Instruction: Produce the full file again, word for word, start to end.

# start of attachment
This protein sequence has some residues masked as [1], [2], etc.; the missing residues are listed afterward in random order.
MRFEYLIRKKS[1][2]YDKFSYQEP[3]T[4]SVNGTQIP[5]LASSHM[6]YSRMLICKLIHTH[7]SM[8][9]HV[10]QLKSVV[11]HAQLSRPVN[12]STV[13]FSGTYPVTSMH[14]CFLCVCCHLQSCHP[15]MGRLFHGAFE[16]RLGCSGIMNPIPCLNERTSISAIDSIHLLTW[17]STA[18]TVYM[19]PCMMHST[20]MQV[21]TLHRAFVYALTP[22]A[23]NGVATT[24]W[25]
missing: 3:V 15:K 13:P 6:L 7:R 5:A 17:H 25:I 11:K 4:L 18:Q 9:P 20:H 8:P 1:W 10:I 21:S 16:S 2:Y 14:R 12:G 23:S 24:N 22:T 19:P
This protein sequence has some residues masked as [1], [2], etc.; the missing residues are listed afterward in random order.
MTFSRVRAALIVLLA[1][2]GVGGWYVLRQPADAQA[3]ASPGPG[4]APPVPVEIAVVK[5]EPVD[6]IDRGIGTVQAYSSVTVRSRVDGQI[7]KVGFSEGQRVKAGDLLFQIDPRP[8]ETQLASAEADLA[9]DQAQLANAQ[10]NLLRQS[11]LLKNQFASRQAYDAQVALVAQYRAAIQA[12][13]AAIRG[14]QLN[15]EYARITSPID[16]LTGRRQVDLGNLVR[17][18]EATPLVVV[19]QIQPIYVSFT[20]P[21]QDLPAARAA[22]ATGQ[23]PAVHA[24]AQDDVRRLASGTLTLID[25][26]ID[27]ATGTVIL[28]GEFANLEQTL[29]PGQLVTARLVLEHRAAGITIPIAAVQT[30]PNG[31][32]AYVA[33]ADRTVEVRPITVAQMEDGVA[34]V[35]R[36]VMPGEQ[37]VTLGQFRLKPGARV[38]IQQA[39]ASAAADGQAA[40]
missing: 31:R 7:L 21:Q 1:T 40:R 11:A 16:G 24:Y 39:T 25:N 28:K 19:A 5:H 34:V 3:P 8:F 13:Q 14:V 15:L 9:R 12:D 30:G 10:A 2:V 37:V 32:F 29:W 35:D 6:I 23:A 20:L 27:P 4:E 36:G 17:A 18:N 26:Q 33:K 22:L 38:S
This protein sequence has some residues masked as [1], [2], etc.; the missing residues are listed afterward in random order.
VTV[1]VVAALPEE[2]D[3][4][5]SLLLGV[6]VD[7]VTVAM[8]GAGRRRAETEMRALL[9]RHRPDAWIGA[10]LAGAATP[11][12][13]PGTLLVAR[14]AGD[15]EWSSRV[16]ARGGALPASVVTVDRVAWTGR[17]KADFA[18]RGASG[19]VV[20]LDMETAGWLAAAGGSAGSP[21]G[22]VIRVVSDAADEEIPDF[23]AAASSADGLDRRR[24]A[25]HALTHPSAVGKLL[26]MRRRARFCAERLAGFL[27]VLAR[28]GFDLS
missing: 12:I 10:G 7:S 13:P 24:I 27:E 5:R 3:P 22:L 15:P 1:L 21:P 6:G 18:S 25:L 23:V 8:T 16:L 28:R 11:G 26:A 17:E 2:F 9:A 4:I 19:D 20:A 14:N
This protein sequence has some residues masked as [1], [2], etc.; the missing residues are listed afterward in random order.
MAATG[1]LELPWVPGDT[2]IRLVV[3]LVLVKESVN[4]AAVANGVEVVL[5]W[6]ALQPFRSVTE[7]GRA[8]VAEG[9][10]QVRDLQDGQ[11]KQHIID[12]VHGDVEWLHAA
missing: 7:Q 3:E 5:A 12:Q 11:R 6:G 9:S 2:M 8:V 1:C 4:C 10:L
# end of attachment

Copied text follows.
This protein sequence has some residues masked as [1], [2], etc.; the missing residues are listed afterward in random order.
MRFEYLIRKKS[1][2]YDKFSYQEP[3]T[4]SVNGTQIP[5]LASSHM[6]YSRMLICKLIHTH[7]SM[8][9]HV[10]QLKSVV[11]HAQLSRPVN[12]STV[13]FSGTYPVTSMH[14]CFLCVCCHLQSCHP[15]MGRLFHGAFE[16]RLGCSGIMNPIPCLNERTSISAIDSIHLLTW[17]STA[18]TVYM[19]PCMMHST[20]MQV[21]TLHRAFVYALTP[22]A[23]NGVATT[24]W[25]
missing: 3:V 15:K 13:P 6:L 7:R 5:A 17:H 25:I 11:K 4:L 18:Q 9:P 20:H 8:P 1:W 10:I 21:S 16:S 2:Y 14:R 12:G 23:S 24:N 22:T 19:P
This protein sequence has some residues masked as [1], [2], etc.; the missing residues are listed afterward in random order.
MTFSRVRAALIVLLA[1][2]GVGGWYVLRQPADAQA[3]ASPGPG[4]APPVPVEIAVVK[5]EPVD[6]IDRGIGTVQAYSSVTVRSRVDGQI[7]KVGFSEGQRVKAGDLLFQIDPRP[8]ETQLASAEADLA[9]DQAQLANAQ[10]NLLRQS[11]LLKNQFASRQAYDAQVALVAQYRAAIQA[12][13]AAIRG[14]QLN[15]EYARITSPID[16]LTGRRQVDLGNLVR[17][18]EATPLVVV[19]QIQPIYVSFT[20]P[21]QDLPAARAA[22]ATGQ[23]PAVHA[24]AQDDVRRLASGTLTLID[25][26]ID[27]ATGTVIL[28]GEFANLEQTL[29]PGQLVTARLVLEHRAAGITIPIAAVQT[30]PNG[31][32]AYVA[33]ADRTVEVRPITVAQMEDGVA[34]V[35]R[36]VMPGEQ[37]VTLGQFRLKPGARV[38]IQQA[39]ASAAADGQAA[40]
missing: 31:R 7:L 21:Q 1:T 40:R 11:A 16:G 24:Y 39:T 25:N 28:K 19:A 5:H 34:V 3:P 8:F 13:Q 14:V 15:L 9:R 12:D 30:G 10:A 2:V 37:V 32:F 29:W 35:D 6:I 23:A 20:L 27:P 4:E 36:G 17:A 18:N 26:Q 33:K 22:L 38:S
This protein sequence has some residues masked as [1], [2], etc.; the missing residues are listed afterward in random order.
VTV[1]VVAALPEE[2]D[3][4][5]SLLLGV[6]VD[7]VTVAM[8]GAGRRRAETEMRALL[9]RHRPDAWIGA[10]LAGAATP[11][12][13]PGTLLVAR[14]AGD[15]EWSSRV[16]ARGGALPASVVTVDRVAWTGR[17]KADFA[18]RGASG[19]VV[20]LDMETAGWLAAAGGSAGSP[21]G[22]VIRVVSDAADEEIPDF[23]AAASSADGLDRRR[24]A[25]HALTHPSAVGKLL[26]MRRRARFCAERLAGFL[27]VLAR[28]GFDLS
missing: 12:I 10:G 7:S 13:P 24:I 27:E 5:R 3:P 22:L 15:P 1:L 21:P 6:G 18:S 25:L 23:V 8:T 16:L 28:R 11:G 26:A 17:E 2:F 9:A 4:I 19:D 20:A 14:N
This protein sequence has some residues masked as [1], [2], etc.; the missing residues are listed afterward in random order.
MAATG[1]LELPWVPGDT[2]IRLVV[3]LVLVKESVN[4]AAVANGVEVVL[5]W[6]ALQPFRSVTE[7]GRA[8]VAEG[9][10]QVRDLQDGQ[11]KQHIID[12]VHGDVEWLHAA
missing: 7:Q 3:E 5:A 12:Q 11:R 6:G 9:S 2:M 8:V 1:C 4:C 10:L